Whit Burnett: I got an eye. I can spot talent coming a mile away. Saroyan, Cheever, Caldwell, I discovered them all. Of course, it would be nice if somebody discovered me.
Jerry Salinger: Hey, come on, you've been published.
Whit Burnett: I not only discovered them, I shaped them, I challenged them.
[Pointing at his flat]
Whit Burnett: This is me.
[On the stairs]
Whit Burnett: You should continue to write about Holden, but not as a short story.
Jerry Salinger: Well, hang on, wait, wait, wait, wait. What do you mean?
Whit Burnett: I think Holden Caulfield is a novel.
Jerry Salinger: No, no, I couldn't write a whole novel. I'm a dash man, not a miler.
Whit Burnett: You only say that because you're lazy. Holden Caulfield deserves an entire book all on his own.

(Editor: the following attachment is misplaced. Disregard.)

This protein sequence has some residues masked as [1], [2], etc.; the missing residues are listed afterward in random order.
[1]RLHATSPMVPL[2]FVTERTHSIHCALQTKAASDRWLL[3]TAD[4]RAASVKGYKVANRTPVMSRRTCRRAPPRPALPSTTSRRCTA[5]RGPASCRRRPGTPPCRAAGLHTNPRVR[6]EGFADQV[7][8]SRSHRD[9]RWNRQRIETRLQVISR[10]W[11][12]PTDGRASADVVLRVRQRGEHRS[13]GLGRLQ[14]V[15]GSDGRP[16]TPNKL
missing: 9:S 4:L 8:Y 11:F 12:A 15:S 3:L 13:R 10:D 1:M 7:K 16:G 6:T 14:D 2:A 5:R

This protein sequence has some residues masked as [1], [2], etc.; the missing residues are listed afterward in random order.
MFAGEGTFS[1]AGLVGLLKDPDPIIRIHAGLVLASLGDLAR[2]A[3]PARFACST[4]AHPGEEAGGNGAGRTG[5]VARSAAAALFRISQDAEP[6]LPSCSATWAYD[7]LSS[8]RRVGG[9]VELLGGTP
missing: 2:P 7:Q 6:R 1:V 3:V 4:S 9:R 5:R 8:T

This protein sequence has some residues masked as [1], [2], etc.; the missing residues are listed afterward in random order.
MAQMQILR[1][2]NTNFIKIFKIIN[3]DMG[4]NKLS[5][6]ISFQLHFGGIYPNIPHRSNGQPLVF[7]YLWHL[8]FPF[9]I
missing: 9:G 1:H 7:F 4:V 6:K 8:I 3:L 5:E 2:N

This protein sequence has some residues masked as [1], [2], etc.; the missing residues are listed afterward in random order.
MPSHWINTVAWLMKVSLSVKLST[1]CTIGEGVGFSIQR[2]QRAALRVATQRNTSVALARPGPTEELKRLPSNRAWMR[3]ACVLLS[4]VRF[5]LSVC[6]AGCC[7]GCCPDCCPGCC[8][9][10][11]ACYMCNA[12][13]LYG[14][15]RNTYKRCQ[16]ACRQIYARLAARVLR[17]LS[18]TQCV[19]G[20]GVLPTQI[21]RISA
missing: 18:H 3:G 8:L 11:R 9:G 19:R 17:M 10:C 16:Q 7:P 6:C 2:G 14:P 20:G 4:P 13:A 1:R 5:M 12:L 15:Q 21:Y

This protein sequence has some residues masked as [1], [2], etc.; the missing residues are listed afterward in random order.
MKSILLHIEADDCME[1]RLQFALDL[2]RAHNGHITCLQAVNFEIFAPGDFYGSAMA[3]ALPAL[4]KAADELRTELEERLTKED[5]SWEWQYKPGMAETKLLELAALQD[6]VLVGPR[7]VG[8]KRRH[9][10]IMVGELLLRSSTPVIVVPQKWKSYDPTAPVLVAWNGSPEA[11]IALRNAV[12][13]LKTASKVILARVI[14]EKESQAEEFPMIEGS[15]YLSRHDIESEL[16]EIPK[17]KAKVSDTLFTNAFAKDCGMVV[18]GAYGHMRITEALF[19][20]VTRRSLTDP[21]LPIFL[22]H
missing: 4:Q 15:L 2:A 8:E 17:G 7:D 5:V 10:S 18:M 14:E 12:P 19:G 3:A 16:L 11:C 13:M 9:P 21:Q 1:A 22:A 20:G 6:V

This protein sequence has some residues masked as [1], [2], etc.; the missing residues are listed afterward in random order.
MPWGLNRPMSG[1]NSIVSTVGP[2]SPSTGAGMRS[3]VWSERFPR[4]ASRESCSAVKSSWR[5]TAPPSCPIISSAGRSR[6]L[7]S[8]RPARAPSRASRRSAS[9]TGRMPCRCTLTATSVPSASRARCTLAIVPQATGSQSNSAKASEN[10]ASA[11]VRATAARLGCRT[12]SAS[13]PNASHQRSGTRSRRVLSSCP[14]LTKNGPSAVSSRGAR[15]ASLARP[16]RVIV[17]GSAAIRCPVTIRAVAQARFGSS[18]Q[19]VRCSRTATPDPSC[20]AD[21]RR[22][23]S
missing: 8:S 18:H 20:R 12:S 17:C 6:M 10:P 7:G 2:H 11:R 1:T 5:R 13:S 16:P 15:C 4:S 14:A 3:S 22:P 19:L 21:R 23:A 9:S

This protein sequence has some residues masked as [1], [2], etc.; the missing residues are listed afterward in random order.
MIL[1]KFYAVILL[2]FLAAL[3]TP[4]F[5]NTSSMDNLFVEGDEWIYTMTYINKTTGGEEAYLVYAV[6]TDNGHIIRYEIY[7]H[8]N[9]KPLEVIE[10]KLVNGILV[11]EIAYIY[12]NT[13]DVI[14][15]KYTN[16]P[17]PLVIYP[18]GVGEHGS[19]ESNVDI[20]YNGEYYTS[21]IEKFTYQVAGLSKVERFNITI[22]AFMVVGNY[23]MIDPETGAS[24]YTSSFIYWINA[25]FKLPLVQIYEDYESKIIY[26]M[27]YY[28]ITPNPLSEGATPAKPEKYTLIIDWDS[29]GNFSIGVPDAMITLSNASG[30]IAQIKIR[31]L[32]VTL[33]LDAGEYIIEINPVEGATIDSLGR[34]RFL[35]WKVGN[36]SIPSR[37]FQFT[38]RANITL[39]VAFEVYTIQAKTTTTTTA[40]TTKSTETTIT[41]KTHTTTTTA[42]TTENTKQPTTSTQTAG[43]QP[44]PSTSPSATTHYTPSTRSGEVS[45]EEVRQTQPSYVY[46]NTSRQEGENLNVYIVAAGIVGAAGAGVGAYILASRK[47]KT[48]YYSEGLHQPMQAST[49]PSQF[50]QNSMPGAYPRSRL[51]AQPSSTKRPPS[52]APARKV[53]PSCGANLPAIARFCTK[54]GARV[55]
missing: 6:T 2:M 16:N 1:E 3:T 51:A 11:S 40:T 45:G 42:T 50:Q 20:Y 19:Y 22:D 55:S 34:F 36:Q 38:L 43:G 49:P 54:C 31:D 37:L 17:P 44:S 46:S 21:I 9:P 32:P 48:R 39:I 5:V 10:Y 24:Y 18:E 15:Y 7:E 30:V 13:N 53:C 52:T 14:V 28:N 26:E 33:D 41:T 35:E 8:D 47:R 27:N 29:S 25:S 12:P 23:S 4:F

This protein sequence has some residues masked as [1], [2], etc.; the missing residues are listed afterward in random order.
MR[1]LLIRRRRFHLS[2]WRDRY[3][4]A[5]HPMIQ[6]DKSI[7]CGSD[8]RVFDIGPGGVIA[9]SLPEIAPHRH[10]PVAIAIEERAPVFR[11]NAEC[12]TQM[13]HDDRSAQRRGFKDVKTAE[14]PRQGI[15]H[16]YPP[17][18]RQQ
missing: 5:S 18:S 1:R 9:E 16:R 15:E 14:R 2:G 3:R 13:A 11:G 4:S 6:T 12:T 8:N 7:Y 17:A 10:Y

Jerry Salinger: A novel's a lot of words.
Whit Burnett: It's just more words. Imagine the book that you would want to read and then go write it.
Jerry Salinger: Anyway, how's everything at the home front with you? You are good with Martha chewing your ear?
Whit Burnett: Everything at my home is fine...
Jerry Salinger: Yeah?
Whit Burnett: Because what you'll learn about having wife is that occasionally she just needs to yell to feel better.
Whit Burnett: Oh, and by the way, I'm awfully sorry about the New Yorker.
Jerry Salinger: How'd you know about that?
Whit Burnett: Oh please. They canned the Caulfield story because you wouldn't take any of their notes. You know, you cannot be a pain in the ass until you're a success.